Listen UP: The In’s and Out’s of Ear Infections


Ear infections are a frequent reason for veterinary visits in small animals. Because they are so common, it is easy to think they must be simple to diagnose and treat, but this is not always the case. It can be tempting to pick up an over-the-counter cleaner or try a home remedy found online. However, the best course of action is to work with a veterinarian in order to increase the chances of success.


What are the symptoms?

Symptoms of an ear infection include shaking of the head and scratching at the ears. Affected pets will often hold their ears abnormally. Increased discharge, redness, pain, and a foul odor from the ear are also commonly noted. These symptoms are related to overgrowth of bacteria, yeast, or a combination of the two within the ear.

What causes ear infections?

The majority of ear infections, especially chronic cases, have an underlying cause. Sometimes the cause is obvious, but, in many cases, it is more subtle. The most common cause is allergies — either food allergies, environmental allergies, or, rarely in our geographic area, fleas. Other causes include foreign material in the ear (such as grass awns) or parasites (such as ear mites).

Some pets also have predisposing factors that increase their risk for ear infections. These factors do not cause an ear infection on their own, but can make them more likely if an underlying cause is also present. These include conformation of the pet’s ears, such as narrow ear canals or hair in the ears; the pet’s lifestyle, including regular swimming, grooming, excessive ear care, or the presence of growths within the ear; or, other diseases that may affect the pet’s ability to fight infection.

How are ear infections treated?

If symptoms of an ear infection are noted, the first step is to visit a veterinarian to develop an appropriate treatment plan. This plan will be based on treating the underlying cause, so the veterinarian will perform a complete examination of the ear. For example, if a foreign body is identified in the ear canal, this will need to be removed to resolve the problem. The health of the ear drum is also evaluated. If the ear drum is ruptured, this can affect the safety of medications applied to the ear.

The veterinarian will discuss the pet’s prior medical history, especially regarding past ear problems and treatments. Many veterinarians also perform a diagnostic test called cytology, evaluating the ear debris under a microscope. This test allows the veterinarian to identify the type of organism causing the infection, such as bacteria or yeast, as well as look for other abnormalities, such as ear mites. Cytology helps to guide medication selection and monitor response to treatment.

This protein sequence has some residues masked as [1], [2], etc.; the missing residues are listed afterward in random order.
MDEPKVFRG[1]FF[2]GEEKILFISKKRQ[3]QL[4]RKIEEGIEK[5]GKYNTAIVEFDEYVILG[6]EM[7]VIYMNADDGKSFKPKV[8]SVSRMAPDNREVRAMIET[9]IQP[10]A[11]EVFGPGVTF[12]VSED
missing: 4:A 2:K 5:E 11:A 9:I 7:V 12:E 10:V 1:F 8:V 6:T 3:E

Initial treatment generally involves cleaning the ear to remove excess debris. This debris interferes with medications penetrating the ear. Sedation is required in some cases to accomplish a thorough cleaning.

After the ear is cleaned, the infection is treated using medication, which is applied directly to the ear at home in most cases. Ear medications come in many forms, but the majority are combination products containing an antibiotic, an antifungal, and an anti-inflammatory. Significant infections may benefit from oral medications as well. It is important to understand the correct way to apply any ear medications dispensed by a veterinarian, so be sure to ask for proper instruction.

Why do ear infections keep coming back?

After treatment, it is important to follow up with the veterinarian for a medical progress examination. This is the case whether it is the pet’s first or fifth ear infection. Too often the infection appears to be gone when disease is still present deep in the ear canal. Once again, the ear will be carefully examined, and cytology may be repeated. The real challenge is to diagnose and treat the underlying cause to prevent problems from recurring and minimize on going ear inflammation, pain, and damage. It is important to continue to work with a veterinarian and to develop a plan for long term prevention, such as weekly ear cleaning, once the acute infection is eliminated.

Rachel Walton received her Doctor of Veterinary Medicine from Colorado State University in 2007. She is an associate veterinarian at University Veterinary Hospital & Diagnostic Center in Salt Lake City.

By: Rachel Walton, DVM